Those in the theatre business regard the Shaftsbury Theatre nearby as jinxed with a higher number of flops than other West End venues. Centre Point, that large office block at the area’s north-western corner, which is now listed, was a London scandal for a decade because it was regarded as so ugly no one wanted to lease office space in it.

St.  Giles Church completed in 1712, is a rare example that has escaped Victorian “improvements” and the bombing in the Second World War, now has facing it this area’s newest addition – Central Saint Giles – a garishly clad office retail complex, itself standing forlorn almost empty as testament to Falstaff Curse.

220px-OldcastleburningWhy is this small corner of London so unlucky? In 1417 Sir John Oldcastle – reputed to be the model for Shakespeare’s Falstaff – was burned here at the stake on the order of King Henry V. Legend has it that as the flames rose around him Sir John is said to have cursed the land and surrounding area on which he was to die as well as the executioner, the king (who died six years later), and all his descendants.

A version of this post was published by CabbieBlog on 29th July 2011

Falstaff’s Curse

[A] curious tale relating to the land known today as Seven Dials and St. Giles exists; it claims that this district will be forever cursed. With modern Oxford Street at its northern boundary, Charing Cross Road to the west, with Endell Street and Long Acre at its east and south respectively, this small area still retains the layout of many of its original medieval streets, which until the mid-19th century was a dense warren of tiny courtyards and alleyways, where large numbers of criminals and prostitutes lived.

A medieval leper hospital existed there amid open fields and the parish church to the north of the neighbourhood – St. Giles – is dedicated to the patron saint of lepers.

Developers erected houses for artisans and skilled tradesman in the 16th century, with Samuel Pepys commentating on the desirability of the area, but within a few years it had degenerated into an overcrowded and dangerous place.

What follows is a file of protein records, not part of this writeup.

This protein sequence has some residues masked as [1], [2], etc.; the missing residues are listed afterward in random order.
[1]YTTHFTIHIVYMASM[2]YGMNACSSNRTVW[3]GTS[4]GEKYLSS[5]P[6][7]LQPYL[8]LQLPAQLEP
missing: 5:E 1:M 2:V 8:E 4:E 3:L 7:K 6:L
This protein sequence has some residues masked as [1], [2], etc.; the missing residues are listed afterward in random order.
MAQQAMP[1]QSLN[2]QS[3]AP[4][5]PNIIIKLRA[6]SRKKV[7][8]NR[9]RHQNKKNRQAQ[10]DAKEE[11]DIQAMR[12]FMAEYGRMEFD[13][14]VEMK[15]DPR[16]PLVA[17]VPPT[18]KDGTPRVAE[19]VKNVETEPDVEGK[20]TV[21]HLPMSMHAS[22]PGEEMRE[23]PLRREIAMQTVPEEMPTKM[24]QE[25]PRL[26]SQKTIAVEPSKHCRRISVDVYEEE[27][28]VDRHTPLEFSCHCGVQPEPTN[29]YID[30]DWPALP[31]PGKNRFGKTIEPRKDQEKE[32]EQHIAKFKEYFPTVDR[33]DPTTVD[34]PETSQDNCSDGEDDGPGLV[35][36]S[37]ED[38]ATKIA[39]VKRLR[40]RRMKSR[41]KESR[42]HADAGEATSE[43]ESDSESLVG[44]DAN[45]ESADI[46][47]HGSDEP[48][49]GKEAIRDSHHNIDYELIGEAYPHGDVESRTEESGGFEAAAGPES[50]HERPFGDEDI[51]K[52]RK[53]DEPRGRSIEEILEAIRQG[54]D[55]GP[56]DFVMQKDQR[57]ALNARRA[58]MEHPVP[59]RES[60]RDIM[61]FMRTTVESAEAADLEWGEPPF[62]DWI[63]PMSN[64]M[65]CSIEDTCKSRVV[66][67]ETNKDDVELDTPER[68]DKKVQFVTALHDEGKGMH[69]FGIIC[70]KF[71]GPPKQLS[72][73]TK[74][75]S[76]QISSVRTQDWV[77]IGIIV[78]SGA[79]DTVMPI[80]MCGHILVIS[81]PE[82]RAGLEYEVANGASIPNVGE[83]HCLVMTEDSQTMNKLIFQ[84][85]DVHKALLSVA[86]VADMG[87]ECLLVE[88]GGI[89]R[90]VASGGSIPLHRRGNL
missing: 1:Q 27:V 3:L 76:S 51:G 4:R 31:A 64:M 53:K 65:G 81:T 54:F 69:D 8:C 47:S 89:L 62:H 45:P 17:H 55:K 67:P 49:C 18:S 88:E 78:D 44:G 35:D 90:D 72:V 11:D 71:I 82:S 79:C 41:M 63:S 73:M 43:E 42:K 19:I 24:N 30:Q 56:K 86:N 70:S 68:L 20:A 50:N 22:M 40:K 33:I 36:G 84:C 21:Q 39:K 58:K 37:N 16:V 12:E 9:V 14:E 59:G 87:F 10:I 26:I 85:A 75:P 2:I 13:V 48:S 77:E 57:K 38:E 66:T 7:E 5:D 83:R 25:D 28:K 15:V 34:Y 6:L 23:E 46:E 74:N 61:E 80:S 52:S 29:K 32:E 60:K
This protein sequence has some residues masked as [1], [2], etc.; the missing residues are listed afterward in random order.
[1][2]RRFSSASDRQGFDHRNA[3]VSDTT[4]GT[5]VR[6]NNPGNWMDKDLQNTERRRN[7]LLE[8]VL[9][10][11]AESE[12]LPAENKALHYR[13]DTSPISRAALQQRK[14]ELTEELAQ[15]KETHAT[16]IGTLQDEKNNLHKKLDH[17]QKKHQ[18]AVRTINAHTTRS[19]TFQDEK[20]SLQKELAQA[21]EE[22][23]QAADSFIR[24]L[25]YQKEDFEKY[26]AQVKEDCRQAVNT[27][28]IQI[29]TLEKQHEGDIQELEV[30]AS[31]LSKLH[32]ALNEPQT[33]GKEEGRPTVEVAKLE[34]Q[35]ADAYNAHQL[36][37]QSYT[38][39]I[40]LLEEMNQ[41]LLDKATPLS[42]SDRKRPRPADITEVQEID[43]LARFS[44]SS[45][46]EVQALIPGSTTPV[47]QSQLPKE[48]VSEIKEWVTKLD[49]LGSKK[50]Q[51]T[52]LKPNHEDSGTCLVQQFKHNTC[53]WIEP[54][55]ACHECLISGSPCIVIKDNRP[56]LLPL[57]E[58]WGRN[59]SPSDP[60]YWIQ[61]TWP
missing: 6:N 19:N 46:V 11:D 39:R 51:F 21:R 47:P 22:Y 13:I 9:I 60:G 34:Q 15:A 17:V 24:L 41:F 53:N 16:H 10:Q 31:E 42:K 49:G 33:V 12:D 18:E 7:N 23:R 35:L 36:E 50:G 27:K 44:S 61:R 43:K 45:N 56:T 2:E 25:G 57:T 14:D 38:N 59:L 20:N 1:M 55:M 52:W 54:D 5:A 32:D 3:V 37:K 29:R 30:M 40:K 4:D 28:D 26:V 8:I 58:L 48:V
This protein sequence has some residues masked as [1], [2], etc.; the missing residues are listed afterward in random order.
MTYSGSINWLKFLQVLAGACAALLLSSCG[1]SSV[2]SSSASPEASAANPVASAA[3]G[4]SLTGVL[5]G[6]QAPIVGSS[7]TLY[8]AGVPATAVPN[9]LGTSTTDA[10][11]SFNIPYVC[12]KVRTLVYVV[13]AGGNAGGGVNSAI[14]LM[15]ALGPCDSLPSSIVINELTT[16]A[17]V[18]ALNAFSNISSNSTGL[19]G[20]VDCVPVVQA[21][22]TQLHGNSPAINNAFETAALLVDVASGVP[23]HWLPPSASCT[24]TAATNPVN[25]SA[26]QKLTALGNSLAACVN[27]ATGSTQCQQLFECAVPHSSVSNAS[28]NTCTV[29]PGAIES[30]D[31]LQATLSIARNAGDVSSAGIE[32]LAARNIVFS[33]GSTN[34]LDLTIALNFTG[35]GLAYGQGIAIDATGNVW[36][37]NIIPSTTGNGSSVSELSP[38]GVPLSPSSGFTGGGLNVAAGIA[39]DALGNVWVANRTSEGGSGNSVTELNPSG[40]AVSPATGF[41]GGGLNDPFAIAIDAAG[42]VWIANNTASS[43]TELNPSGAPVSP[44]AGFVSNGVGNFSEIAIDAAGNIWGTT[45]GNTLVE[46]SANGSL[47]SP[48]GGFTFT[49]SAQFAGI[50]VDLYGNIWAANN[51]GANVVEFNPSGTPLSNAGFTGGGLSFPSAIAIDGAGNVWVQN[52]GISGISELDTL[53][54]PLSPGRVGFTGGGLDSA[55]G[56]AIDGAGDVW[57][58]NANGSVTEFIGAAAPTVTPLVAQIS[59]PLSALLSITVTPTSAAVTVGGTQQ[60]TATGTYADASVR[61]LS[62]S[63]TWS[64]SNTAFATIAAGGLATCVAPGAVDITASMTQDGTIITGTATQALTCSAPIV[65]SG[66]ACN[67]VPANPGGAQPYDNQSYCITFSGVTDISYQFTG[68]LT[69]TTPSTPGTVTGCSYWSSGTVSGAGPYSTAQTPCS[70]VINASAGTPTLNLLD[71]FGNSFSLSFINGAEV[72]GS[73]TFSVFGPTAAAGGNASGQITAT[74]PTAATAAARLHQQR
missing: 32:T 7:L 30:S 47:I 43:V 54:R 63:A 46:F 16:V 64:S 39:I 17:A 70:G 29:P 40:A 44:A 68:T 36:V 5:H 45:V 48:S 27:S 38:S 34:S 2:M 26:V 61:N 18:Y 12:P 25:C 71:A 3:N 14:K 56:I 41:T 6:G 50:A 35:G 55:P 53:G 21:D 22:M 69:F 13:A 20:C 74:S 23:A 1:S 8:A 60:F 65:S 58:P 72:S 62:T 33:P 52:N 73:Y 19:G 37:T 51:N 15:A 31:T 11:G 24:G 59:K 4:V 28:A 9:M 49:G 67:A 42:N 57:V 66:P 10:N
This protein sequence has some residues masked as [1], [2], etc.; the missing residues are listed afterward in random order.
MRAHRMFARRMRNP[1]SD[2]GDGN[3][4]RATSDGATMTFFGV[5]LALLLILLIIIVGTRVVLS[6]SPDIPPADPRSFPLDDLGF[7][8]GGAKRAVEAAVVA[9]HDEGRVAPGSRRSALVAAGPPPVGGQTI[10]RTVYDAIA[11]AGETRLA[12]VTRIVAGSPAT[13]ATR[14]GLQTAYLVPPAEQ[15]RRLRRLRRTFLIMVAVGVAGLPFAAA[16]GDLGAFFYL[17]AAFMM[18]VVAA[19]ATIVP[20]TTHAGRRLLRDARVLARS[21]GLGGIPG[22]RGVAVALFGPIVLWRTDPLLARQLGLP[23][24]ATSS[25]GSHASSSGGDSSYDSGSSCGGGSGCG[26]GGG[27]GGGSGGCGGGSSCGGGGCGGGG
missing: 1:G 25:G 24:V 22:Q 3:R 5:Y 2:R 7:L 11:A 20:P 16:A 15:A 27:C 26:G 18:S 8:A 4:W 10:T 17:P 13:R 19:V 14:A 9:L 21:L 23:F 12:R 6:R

For years St. Giles church officials paid for a last drink at the Resurrection Gate public house for the condemned on their journey down Oxford Road from Newgate Prison to the gallows and Tyburn. The old Oxford Road now renamed St. Giles High Street follows this route but the Resurrection Gate has been rebuilt by the Victorians and renamed The Angel Inn.

If the condemned man had been a resident of the area extra guards would try to stop any rescue mission as he popped into The Resurrection Gate for a swift half. More often than not the condemned would disappear into the Rookeries, as Seven Dials was known and would never be found.

London’s plague of 1665 began here before wiping out a quarter of London’s population and 100 years later William Hogarth depicted the area in his famous engraving “Gin Lane”, which depicts the effects of alcohol and poverty. Charles Dickens called the area Tom All Alone’s in Bleak House, and it wasn’t until the 1880s when much the Rookeries were demolished to make way for Shaftesbury Avenue and New Oxford Street that the area became accessible to the visitor.

But the strangest fact about this area is that businesses fail to thrive with a turnover rate far higher than elsewhere.

Those in the theatre business regard the Shaftsbury Theatre nearby as jinxed with a higher number of flops than other West End venues. Centre Point, that large office block at the area’s north-western corner, which is now listed, was a London scandal for a decade because it was regarded as so ugly no one wanted to lease office space in it.

Central St. Giles

St.  Giles Church completed in 1712, is a rare example that has escaped Victorian “improvements” and the bombing in the Second World War, now has facing it this area’s newest addition – Central Saint Giles – a garishly clad office retail complex, itself standing forlorn almost empty as testament to Falstaff Curse.

220px-OldcastleburningWhy is this small corner of London so unlucky? In 1417 Sir John Oldcastle – reputed to be the model for Shakespeare’s Falstaff – was burned here at the stake on the order of King Henry V. Legend has it that as the flames rose around him Sir John is said to have cursed the land and surrounding area on which he was to die as well as the executioner, the king (who died six years later), and all his descendants.